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    Discussion of: “The Importance of Account Relations when R...
    research summary posted May 7, 2012 by The Auditing Section, last edited May 25, 2012, tagged 06.0 Risk and Risk Management, Including Fraud Risk, 06.05 Assessing Risk of Material Misstatement, 08.0 Auditing Procedures – Nature, Timing and Extent, 08.01 Substantive Analytical Review – Effectiveness 
    Discussion of: “The Importance of Account Relations when Responding to Interim Audit Testing Results”
    Practical Implications:

    Bedard’s (2006) discussion of Vandervelde (2006) reinforces the fact that auditors do incorporate the relationships among accounts in their responses to increases in misstatement risk.  He also suggests that it is important to consider how this pattern maps to auditors’ risk assessments at the financial statement assertion level.  His discussion emphasizes that in response to fee pressure, auditors may shift planned audit hours between accounts (i.e., from low risk areas to high risk areas), rather than increasing overall planned audit hours.  Finally, despite Bedard’s (2006) caveat that this result could be due to auditor self-presentation concerns or a change in the mix of audit procedures that does not result in increased hours, it is important to note that auditors do not appear to reduce planned audit hours in response to fee pressure – and that this could reflect auditors’ cognizance of the heightened importance that investors and the market currently placed on the role of auditing.


    Bedard, J. 2006. Discussion of: “The Importance of Account Relations when Responding to Interim Audit Testing Results”. Contemporary Accounting Research. 23(3): 823 – 831.

    Account relations, audit planning, interim evidence, profit pressure, auditing procedures - nature, timing, and extent
    Purpose of the Study:

    This study is a conference discussion of Vandervelde (2006).  The purpose of the discussion is to critically analyze the motivation, hypotheses, experimental design, results, and implications of Vandervelde (2006).  Please see the summary of Vandervelde (2006) for further details.  

    The discussant first reviews research on risk-based auditing. The discussant believes that Vandervelde (2006) is studying an important aspect of the audit by examining how auditors incorporate relationships between accounts in their audit testing. Regarding Vandervelde’s (2006) predictions, the discussant believes that Vandervelde’s (2006) hypotheses could more accurately reflect the mathematical model’s predictions. The following points illustrate the primary differences between the expectations in Vandervelde (2006) and Bedard (2006).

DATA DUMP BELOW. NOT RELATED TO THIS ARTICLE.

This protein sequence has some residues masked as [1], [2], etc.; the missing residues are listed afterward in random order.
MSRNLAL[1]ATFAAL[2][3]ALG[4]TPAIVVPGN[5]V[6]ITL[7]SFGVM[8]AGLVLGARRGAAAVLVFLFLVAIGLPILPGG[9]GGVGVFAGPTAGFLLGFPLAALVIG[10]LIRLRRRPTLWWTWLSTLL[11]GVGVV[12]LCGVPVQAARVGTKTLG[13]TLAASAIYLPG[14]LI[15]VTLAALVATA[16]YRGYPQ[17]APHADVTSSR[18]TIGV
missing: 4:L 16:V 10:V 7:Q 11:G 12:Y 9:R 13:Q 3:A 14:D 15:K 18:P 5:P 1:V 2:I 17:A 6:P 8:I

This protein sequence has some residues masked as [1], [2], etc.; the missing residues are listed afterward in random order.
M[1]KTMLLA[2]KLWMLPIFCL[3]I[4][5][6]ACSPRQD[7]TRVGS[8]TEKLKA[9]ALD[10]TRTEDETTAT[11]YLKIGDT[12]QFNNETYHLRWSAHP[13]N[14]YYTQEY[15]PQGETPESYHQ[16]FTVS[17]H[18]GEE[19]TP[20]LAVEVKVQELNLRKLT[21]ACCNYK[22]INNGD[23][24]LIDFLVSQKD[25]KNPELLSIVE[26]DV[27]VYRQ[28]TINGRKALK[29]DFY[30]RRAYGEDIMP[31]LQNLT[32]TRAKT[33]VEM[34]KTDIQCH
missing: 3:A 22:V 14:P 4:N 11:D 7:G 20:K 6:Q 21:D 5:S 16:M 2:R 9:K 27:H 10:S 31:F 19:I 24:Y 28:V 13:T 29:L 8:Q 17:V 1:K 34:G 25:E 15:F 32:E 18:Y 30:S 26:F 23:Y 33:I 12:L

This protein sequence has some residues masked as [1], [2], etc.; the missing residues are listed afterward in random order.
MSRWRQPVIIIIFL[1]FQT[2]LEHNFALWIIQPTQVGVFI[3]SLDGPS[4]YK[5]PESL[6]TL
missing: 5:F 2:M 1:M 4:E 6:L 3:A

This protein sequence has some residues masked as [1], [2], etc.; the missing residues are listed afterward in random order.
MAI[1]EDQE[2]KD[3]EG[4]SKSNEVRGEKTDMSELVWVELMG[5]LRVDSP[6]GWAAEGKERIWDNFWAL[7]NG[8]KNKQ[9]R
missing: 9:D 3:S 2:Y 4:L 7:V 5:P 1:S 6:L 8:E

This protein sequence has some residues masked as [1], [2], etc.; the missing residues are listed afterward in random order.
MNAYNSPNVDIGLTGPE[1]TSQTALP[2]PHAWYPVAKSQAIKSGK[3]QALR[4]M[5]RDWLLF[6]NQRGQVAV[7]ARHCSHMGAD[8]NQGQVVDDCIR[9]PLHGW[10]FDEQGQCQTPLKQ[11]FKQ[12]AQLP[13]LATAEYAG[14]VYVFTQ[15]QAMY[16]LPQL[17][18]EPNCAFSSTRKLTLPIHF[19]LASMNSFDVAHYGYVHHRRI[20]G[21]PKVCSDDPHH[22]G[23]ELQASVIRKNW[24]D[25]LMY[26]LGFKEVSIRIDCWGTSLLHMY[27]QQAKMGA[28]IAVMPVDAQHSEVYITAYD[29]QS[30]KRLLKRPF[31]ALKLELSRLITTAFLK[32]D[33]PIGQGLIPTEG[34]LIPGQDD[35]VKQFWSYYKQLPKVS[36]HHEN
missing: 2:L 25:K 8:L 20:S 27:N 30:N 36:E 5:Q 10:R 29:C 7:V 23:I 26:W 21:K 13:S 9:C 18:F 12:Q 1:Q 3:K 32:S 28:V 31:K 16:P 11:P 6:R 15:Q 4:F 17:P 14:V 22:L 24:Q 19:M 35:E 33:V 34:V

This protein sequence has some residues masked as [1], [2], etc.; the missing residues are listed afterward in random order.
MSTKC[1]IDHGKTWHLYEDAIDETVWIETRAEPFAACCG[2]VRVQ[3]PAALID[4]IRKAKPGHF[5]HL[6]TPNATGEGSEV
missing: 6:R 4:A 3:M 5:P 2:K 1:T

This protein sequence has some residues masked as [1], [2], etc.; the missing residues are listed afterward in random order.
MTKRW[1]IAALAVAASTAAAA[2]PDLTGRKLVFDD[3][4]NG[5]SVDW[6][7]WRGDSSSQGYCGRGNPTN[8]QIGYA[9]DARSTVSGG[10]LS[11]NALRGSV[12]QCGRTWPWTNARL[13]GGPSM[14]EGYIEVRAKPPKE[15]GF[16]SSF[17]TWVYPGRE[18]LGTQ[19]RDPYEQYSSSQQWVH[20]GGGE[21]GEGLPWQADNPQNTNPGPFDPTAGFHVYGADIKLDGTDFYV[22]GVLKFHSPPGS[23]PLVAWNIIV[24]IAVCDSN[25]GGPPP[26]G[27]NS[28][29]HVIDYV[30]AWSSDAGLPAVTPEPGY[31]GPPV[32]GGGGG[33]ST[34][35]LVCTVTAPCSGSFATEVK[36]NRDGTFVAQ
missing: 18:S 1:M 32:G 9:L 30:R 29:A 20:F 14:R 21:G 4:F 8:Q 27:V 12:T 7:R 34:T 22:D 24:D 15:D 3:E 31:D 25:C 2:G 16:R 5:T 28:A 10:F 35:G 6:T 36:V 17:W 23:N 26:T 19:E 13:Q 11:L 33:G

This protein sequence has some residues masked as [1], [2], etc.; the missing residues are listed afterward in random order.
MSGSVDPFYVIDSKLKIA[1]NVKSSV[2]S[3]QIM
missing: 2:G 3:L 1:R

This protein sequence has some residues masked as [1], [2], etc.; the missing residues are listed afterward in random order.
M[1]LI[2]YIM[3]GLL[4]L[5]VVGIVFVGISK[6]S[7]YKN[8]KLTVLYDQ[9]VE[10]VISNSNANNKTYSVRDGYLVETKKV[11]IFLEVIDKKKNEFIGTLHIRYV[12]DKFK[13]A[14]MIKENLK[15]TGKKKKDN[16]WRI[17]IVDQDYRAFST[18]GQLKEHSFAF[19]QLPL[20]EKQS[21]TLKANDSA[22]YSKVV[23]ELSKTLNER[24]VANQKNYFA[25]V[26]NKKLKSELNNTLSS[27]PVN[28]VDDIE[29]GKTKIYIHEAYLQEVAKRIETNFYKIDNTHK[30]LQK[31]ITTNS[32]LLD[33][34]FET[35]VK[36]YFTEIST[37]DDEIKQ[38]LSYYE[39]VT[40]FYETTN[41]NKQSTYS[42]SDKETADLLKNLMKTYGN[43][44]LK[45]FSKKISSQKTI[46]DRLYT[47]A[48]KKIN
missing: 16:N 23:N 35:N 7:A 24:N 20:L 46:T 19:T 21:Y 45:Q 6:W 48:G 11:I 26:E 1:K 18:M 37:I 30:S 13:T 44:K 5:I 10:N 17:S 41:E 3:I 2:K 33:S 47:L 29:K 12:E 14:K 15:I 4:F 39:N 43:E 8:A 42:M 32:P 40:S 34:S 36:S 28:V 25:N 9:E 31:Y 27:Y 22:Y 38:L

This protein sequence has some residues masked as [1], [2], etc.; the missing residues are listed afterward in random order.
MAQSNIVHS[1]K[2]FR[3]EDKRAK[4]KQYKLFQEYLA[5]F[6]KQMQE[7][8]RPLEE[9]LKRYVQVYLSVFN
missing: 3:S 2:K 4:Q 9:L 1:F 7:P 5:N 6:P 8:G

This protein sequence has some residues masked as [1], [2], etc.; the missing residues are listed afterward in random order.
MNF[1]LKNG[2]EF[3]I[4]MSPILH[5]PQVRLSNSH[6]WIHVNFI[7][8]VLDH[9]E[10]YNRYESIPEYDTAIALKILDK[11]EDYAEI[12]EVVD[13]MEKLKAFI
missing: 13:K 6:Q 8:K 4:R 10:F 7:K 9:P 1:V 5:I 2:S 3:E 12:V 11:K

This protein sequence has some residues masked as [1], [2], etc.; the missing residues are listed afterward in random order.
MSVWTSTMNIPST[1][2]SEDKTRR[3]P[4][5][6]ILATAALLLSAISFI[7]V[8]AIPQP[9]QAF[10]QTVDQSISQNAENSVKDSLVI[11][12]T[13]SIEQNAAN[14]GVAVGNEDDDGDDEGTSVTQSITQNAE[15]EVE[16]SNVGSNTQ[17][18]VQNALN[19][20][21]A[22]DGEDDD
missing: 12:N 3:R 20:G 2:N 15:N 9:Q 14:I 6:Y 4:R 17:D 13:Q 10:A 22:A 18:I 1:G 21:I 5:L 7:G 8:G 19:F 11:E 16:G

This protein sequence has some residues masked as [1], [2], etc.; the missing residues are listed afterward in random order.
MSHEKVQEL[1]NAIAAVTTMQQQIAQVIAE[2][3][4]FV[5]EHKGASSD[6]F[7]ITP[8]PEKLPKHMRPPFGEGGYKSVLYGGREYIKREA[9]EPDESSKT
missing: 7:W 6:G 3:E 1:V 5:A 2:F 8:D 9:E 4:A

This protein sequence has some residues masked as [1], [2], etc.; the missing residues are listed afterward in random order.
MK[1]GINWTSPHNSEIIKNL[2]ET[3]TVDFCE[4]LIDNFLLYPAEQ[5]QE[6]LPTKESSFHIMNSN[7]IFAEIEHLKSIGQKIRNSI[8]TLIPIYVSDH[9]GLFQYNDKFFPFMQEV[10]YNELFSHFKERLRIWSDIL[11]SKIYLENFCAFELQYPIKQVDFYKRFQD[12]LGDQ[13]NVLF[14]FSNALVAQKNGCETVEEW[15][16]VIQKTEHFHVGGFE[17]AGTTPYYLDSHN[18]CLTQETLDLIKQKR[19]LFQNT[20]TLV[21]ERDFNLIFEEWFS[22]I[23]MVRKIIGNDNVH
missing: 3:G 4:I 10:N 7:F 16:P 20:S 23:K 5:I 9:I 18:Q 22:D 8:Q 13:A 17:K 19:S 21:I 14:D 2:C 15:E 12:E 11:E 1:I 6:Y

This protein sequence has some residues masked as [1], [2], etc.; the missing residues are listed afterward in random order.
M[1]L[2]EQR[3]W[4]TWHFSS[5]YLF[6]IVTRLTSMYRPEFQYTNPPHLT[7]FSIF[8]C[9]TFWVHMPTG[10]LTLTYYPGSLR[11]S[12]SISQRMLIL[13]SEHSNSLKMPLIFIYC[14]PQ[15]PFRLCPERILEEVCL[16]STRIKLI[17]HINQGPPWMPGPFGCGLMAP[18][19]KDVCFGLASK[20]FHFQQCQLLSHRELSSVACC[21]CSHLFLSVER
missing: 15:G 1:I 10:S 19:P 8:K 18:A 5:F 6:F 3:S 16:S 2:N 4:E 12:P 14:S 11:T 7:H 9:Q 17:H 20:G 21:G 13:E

• In response to Vandervelde’s (2006) prediction that the increase in planned audit hours as the severity of the problem increases is greater for related vs. unrelated accounts, the discussant observes auditors may compensate for increased hours in higher risk areas of the audit with decreased hours in lower risk areas of the audit, which explains why prior studies find that auditors do not always respond to risk.  
    • Contrary to Vandervelde (2006), the discussant suggests that the increase in planned audit hours for low-relatedness accounts is not mitigated by fee pressure; rather there is a decline in planned audit hours, which is heightened by fee pressure.
    Design/Method/ Approach:

    The discussant reviews and provides suggestions for Vandervelde’s (2006) motivation, hypotheses, experimental design, and results.  The discussant also integrates Vandervelde (2006) in the context of prior research and suggests avenues for future research.

    • The discussant observes that Vandervelde’s (2006) findings suggest that auditors do consider the relationship between accounts, as planned audit hours increase for accounts related to the account where the problem was discovered and do not materially change for nonrelated accounts. 
    • The discussant states that Vandervelde’s (2006) finding that profit pressure does not influence auditors’ response to increases in risk is consistent with the market scrutiny on audit quality spurring audit firms to decrease emphasis on profit pressure.  However the discussant also observes that this finding could have been an artifact of the experimental design of the study, as auditors may have been reluctant to show that they are affected by profit pressure.  Further, this result suggests that auditors may change the mix of audit procedures for an account to address increases in risk, rather than changing the planned hours for that account.   
    • The discussant suggests that it could be informative to examine how auditors react to risks at the assertion level, rather than the account level. He suggests that accounts can be classified as “derived” vs. “generating transactions”, which can assist in mapping to assertions.  In Vandervelde’s (2006) context, the purchases account would be classified as “generating transactions”, while accounts payable and inventory are classified as “derived” (from purchases on account/disbursements and purchases/sales, respectively).  Thus, loss of documents would suggest issues with the completeness assertion for purchases, accounts payable and inventory.  The loss of documents should prompt an auditor to adjust audit procedures related to completeness, but not other assertions.
    Risk & Risk Management - Including Fraud Risk, Auditing Procedures - Nature - Timing and Extent
    Assessing Risk of Material Misstatement, Substantive Analytical Review – Effectiveness
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